Neandertal populations existed in the western part of Eurasia between 500,000 and around 40,000 years ago. They are among the best known fossil relatives of humans, and DNA evidence shows that some Neandertals were among the ancestors of people today.
A 33,000-year-old case of an amputated leg prompts comparisons to earlier Neandertal instances of amputation.
Fragments representing people who lived just before Skhūl and Qafzeh seem outside the expectations for these “early modern humans” or for Neandertals.
Looking at a fascinating new study that finds mixtures of different plants within ancient morsels of charred foods.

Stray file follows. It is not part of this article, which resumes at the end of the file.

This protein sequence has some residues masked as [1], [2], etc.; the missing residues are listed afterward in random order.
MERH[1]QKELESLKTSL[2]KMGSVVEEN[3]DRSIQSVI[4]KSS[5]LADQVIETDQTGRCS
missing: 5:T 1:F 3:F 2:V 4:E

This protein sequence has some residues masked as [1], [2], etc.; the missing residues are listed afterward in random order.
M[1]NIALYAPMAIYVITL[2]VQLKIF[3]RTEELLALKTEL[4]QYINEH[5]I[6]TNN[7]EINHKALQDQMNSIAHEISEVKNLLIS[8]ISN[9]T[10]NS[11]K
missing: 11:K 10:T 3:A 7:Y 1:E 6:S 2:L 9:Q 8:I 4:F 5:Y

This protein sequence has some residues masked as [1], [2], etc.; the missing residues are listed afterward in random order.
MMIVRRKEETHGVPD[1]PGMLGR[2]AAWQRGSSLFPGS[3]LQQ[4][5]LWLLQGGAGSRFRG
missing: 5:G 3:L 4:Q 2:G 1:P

Ancient people left a bone bed of bison killed in two seasons and butchered at the site with expedient tools.
A look at sites where ancient people killed many animals at once provides insight into their knowledge of the social behavior of prey animals.
Interpreting the record of prey exploitation at a rock shelter site over thousands of years provides a window into past economics.
At this event, I shared new insights about the humanity of our extinct human relatives.
An analysis by Melissa Hubisz and coworkers finds that mtDNA is not all that Neandertals received from our African ancestors
New research shows that today's populations in Africa have around one third the Neandertal ancestry as people in Eurasia.
A quote from Loren Eiseley, one of the best known writers about anthropology and human origins.